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SharePoint 2010 State Machine Workflows with Custom Task Forms (InfoPath) using VS 2010 - Part 1 of 3

, 3 Dec 2012 CPOL 82.3K 3.3K 45
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A tutorial on SharePoint 2010 Custom State Machine Workflows with Custom Task forms in InfoPath 2010. An example based tutorial, where I simulate the Recruitment Process of an organization.

Part 1: Building Custom SharePoint 2010 Workflow

Part 2: Configuring and Deploying Custom InfoPath Task Form

Part 3: Sending Data from SharePoint Workflow to InfoPath Form   

Introduction

Workflows are systems that manage the execution of a business process. They are primarily described as a process that manage the flow of work among various individuals, or divisions, or multiple organizations.

As compared to Sequential Workflows which always progress forward and never go back (although using a whileloop, you can reiterate through the same steps multiple times), the State Machine Workflows moves from one state to another, until the workflow concludes by reaching the completed state.

There are three different types of workflows:

  1. Out of the box Workflows
  2. SharePoint Designer Workflows
  3. Custom Workflows built in Visual Studio

SharePoint Workflows can be developed in Visual Studio by using either Visual Basic or Visual C#. In this tutorial, we will simulate the hiring process for an organization.

Our workflow will have the following steps:

  1. Interview Application Received
  2. Initial Clearance
  3. Technical Clearance
  4. HR Clearance
  5. Accepted
  6. Rejected
  7. Completed

Before starting with workflow, we must have a list (or a library) named Candidatesin our SharePoint Application. Metadata related to the list will have the following columns:

  1. Title
  2. Technology
  3. Experience (in months)
  4. Status

You can add columns as required. State Machine Workflows are essentially event driven workflows. We create a task and attach an event handler to it. We then wait till the task is performed, and after the task is completed; we make a decision based on the user input.

Prerequisites

  1. .NET (implementation is in C#)
  2. SharePoint Object Model

Implementation

Step 1

In Visual Studio, select a SharePoint 2010 State Machine Workflow template. Fill in the details related to Name and Solution, etc., and click Ok. Refer to Fig 1.1.

Fig 1.1

In the next window, enter the URL of the site we want our workflow to run on, and click on "Next" button. Workflows can only be deployed as a Farm solution, so we do not have an option to deploy it as a Sandbox Solution. In the next Window, give the name for the workflow, and select a type of workflow we want to create. We will select a List Workflow for this example.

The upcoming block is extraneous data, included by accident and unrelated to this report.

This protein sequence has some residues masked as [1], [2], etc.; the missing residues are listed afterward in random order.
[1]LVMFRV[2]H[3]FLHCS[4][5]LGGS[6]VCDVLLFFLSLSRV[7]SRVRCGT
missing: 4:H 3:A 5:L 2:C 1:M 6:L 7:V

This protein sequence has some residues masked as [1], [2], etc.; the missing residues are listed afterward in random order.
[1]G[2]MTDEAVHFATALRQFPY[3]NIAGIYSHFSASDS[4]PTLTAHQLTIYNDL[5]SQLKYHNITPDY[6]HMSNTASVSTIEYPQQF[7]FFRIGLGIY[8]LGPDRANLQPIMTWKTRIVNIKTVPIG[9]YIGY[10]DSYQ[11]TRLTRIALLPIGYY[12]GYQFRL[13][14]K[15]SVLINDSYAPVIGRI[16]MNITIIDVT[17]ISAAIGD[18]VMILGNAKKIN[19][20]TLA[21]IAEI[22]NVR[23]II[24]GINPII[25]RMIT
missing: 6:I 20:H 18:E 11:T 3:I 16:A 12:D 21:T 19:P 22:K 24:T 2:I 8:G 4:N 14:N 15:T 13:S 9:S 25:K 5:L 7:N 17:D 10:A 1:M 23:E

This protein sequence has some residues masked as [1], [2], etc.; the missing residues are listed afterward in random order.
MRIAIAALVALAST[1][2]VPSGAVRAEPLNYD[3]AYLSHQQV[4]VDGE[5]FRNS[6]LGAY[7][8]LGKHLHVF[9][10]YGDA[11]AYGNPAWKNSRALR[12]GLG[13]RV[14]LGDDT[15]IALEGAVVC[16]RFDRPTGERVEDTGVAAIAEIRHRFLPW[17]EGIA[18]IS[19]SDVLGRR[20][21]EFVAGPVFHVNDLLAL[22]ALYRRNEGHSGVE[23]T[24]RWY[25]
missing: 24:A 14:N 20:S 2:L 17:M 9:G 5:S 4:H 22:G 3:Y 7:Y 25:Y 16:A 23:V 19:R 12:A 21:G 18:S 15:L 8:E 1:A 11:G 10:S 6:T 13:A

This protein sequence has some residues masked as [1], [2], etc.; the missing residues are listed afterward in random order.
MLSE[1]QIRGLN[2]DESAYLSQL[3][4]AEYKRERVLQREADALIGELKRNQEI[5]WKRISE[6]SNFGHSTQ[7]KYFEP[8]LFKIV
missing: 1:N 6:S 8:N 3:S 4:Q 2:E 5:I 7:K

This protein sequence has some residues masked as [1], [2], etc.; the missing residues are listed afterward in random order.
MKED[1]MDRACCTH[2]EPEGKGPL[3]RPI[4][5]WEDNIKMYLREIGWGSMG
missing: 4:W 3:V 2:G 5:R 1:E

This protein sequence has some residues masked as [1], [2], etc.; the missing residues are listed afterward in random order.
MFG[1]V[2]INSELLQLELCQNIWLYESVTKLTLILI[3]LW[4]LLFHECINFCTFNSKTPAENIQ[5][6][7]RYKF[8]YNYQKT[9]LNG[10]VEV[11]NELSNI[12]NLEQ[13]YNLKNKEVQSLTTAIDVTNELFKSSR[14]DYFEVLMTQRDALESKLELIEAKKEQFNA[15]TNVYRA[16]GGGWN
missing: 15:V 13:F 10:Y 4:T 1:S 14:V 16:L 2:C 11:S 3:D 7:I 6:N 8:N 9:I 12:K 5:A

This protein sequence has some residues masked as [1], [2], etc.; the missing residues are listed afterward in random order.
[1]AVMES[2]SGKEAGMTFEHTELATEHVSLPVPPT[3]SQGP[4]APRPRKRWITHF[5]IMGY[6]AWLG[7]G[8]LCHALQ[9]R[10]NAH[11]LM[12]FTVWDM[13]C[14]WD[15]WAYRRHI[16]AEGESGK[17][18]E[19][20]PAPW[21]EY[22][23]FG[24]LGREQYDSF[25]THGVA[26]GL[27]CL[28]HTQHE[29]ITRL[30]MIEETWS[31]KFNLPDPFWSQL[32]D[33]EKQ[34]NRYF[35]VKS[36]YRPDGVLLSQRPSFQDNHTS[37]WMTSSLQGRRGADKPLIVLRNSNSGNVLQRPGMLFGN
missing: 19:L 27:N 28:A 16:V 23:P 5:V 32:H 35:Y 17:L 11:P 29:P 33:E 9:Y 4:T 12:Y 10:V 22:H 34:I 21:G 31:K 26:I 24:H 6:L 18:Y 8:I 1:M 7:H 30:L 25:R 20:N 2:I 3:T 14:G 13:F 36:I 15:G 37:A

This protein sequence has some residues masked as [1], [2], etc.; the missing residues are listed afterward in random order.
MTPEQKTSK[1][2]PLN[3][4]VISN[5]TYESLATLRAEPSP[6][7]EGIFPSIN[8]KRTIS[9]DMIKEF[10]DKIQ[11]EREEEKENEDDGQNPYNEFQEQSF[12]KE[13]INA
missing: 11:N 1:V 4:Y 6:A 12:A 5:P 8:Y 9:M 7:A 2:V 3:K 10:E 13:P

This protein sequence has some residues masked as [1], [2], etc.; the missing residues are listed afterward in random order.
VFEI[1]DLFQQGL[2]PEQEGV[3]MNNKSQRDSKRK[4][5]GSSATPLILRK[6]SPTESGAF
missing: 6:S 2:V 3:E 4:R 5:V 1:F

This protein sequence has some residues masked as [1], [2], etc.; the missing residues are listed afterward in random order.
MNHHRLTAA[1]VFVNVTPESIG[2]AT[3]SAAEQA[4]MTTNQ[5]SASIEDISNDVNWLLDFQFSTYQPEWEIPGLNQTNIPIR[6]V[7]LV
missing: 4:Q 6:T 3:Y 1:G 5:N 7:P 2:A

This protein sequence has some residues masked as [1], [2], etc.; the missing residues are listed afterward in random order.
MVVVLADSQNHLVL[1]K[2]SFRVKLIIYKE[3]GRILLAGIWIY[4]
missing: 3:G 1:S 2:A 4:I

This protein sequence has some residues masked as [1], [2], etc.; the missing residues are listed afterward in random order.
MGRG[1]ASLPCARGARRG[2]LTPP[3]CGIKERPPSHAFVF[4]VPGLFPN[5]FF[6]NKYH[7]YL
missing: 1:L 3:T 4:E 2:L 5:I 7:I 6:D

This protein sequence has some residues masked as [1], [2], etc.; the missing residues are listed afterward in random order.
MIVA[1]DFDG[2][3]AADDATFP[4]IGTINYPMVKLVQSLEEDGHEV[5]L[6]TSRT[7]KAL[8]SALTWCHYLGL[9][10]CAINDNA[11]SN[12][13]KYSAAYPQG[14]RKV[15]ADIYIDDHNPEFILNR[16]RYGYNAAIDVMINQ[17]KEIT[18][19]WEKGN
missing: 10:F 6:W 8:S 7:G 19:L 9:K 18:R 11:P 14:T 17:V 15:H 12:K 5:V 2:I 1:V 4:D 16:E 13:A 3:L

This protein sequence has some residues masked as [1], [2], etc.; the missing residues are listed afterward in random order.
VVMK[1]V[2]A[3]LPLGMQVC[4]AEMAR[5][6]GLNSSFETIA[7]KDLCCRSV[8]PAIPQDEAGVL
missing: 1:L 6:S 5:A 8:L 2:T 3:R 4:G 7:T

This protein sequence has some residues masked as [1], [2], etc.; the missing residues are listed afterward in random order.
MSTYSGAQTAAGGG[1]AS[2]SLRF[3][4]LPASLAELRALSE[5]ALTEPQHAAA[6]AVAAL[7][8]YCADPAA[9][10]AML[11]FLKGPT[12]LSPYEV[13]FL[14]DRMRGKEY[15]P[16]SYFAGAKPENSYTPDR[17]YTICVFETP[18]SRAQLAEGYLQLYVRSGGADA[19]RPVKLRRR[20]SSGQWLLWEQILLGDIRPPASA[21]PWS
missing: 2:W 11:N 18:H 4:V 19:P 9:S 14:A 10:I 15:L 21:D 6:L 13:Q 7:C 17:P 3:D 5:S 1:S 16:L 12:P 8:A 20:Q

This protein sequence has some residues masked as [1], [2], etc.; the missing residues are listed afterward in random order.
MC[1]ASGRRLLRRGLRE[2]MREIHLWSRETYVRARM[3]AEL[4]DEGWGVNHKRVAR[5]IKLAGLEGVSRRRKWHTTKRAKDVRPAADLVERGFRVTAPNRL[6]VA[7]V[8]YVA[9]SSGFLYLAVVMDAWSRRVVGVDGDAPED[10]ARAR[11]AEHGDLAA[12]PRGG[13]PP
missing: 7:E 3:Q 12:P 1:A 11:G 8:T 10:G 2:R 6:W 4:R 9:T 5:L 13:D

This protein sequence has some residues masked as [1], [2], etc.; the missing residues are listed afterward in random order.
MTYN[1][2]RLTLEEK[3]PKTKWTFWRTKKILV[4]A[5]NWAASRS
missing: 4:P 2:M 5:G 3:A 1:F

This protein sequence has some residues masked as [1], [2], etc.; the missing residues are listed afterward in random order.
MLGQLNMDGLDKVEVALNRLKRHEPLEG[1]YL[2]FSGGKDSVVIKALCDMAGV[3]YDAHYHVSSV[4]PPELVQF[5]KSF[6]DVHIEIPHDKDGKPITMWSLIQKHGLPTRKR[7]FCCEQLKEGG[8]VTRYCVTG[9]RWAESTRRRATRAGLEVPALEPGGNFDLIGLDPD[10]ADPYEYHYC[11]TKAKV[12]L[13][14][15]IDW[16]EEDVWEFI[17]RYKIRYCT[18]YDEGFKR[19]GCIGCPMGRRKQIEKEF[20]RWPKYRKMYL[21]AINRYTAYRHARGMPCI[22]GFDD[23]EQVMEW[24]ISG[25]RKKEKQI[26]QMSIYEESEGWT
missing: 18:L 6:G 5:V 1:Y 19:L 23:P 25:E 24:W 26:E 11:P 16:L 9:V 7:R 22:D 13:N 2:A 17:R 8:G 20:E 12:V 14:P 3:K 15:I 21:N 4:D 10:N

The next window gives us an option of associating our workflow to a list or a document library. We can choose not to associate our workflow by unchecking the association check box. We will have to associate the workflow to a list or library manually later on in that case. In our example, we will associate the workflow with the Candidateslist.

The next window allows us to set a trigger for our workflow. In our example, we want our workflow to automatically start when an item is created in the Candidateslist. So we will choose that as an option and click on "Finish" button.

Step 2

Let us have a closer look at the Solution Explorer.

The references required for the workflow are automatically added into the solution by the IDE. We may manually add references as and when required.

Feature1 is a feature in which our workflow will be deployed. This feature can be activated and deactivated from Site Settings.

Elements.xml will be used to configure various properties of our workflow. We will have a detailed look at this file later on in the tutorial.

Workflow1.cs is the code behind file of our workflow. All the server side code goes into this file. Refer to Fig 1.2.

Fig 1.2

Before we go any further, we need to configure the Feature Receiver of our workflow. To do that, click on the Workflow Design file and press ‘F4’. This opens up the properties window of workflow. In the properties window, we can see Feature Receiver Property. Open the tree node of the property and it has two properties, viz. Assembly and Class Name.

Type in the following values for these properties. Please make sure that you look up the latest version of the assembly available for Microsoft.Office.Workflow.Featureand the Public Key Token related to it.

For Assembly
Microsoft.Office.Workflow.Feature, Version=14.0.0.0, Culture=neutral, 
PublicKeyToken=71e9bce111e9429c
For Class Name
Microsoft.Office.Workflow.Feature.WorkflowFeatureReceiver

Step 3